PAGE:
KyivPost

Pussy Riot call for their lawyers' nomination for Nobel Peace Prize

Print version
Sept. 28, 2012, 3:04 p.m. | Russia and former Soviet Union — by Interfax-Ukraine

Nadezhda Tolokonnikova, a member of female Russian punk band Pussy Riot, shows her hand cuffs inside a defendants cage in a Moscow court, on July 4, 2012, during the hearings on the Pussy Riot case.
© AFP

Moscow - The members of the feminist punk group Pussy Riot convicted for their stunt in the Cathedral of Christ the Savior have suggested that their lawyers be nominated for the Nobel Peace Prize. 

"We are calling on our friends and supporters, parliamentarians of free countries, and culture figures to support our nomination of lawyers Feigin, Polozov and Volkova for the Nobel Peace Prize," a handwritten copy of the letter signed by the convicted Pussy Riot women posted on a site supporting Pussy Riot says.

In their letter, the Pussy Riot activists reiterate that they consider their lawyers to be politicians. "Many people say that our lawyers are not lawyers, but politicians. That is true. It can't be other wise politically," the letter says.

The letter also states that the lawyers defended the Pussy Riot activists "openly, making every moment of the disgraceful trial public, despite the risks to their reputation and safety."

"We would like to nominate them for the Nobel Peace Prize because without them the world community would not have been the judicial system of our country," the letter says.

The document is dated September 27 and is signed by Yekaterina Samutsevich, Nadezhda Tolokonnikova, and Marina Alyokhina.

Masked Pussy Riot punk group singers staged what they called "an anti-Putin punk prayer" at the Christ the Savior Cathedral on February 21 2012. The singers' escapade aroused a strong emotional reaction in the public.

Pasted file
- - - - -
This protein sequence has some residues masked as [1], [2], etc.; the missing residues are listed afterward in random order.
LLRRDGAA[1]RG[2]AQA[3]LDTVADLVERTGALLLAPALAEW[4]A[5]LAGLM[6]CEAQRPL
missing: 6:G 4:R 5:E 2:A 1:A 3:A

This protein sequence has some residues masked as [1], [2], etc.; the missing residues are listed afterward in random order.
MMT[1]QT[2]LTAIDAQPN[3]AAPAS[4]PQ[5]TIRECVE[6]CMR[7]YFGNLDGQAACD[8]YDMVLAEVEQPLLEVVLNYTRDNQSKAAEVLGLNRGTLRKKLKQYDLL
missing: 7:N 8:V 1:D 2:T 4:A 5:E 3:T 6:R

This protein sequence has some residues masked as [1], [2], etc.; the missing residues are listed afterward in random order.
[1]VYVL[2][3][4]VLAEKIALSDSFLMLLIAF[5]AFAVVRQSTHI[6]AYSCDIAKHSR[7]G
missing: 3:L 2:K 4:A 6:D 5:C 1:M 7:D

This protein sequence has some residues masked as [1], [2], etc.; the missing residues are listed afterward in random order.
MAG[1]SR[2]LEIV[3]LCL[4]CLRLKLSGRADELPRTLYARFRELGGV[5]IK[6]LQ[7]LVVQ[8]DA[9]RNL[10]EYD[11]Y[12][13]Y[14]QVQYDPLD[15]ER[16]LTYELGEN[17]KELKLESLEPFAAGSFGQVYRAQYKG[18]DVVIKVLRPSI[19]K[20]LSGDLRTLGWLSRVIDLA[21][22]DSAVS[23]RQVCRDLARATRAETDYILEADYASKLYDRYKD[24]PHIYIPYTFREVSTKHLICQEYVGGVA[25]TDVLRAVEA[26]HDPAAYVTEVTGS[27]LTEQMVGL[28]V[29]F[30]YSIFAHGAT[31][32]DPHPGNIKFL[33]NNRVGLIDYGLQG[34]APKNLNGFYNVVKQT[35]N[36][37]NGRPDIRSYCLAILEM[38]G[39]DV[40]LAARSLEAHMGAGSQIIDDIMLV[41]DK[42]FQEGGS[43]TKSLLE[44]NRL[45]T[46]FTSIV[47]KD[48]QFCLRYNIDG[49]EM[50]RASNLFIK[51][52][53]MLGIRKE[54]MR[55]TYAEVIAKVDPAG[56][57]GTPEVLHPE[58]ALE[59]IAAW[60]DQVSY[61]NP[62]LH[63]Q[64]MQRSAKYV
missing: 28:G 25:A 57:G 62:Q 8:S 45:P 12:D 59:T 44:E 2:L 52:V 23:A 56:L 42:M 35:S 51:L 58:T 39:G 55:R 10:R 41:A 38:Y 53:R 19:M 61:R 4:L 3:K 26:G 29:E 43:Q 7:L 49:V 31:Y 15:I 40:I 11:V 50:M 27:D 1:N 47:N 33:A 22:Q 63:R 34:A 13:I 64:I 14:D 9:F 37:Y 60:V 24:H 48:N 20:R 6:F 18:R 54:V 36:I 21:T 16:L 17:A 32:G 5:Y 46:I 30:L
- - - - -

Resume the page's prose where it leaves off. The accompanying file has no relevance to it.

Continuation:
The three: Nadezhda Tolokonnikova, Yekaterina Samutsevich and Maria Alyokhina, were detained on counts of hooliganism. The women pleaded not guilty, saying that it was a political action and that they did not mean to insult believers.

A court in Moscow sentenced each of the three to two years in a general prison. 

The Kyiv Post is hosting comments to foster lively debate. Criticism is fine, but stick to the issues. Comments that include profanity or personal attacks will be removed from the site. If you think that a posted comment violates these standards, please flag it and alert us. We will take steps to block violators.

KyivPost

© 1995–2014 Public Media

Web links to Kyiv Post material are allowed provided that they contain a URL hyperlink to the www.kyivpost.com material and a maximum 500-character extract of the story. Otherwise, all materials contained on this site are protected by copyright law and may not be reproduced without the prior written permission of Public Media at news@kyivpost.com
All information of the Interfax-Ukraine news agency placed on this web site is designed for internal use only. Its reproduction or distribution in any form is prohibited without a written permission of Interfax-Ukraine.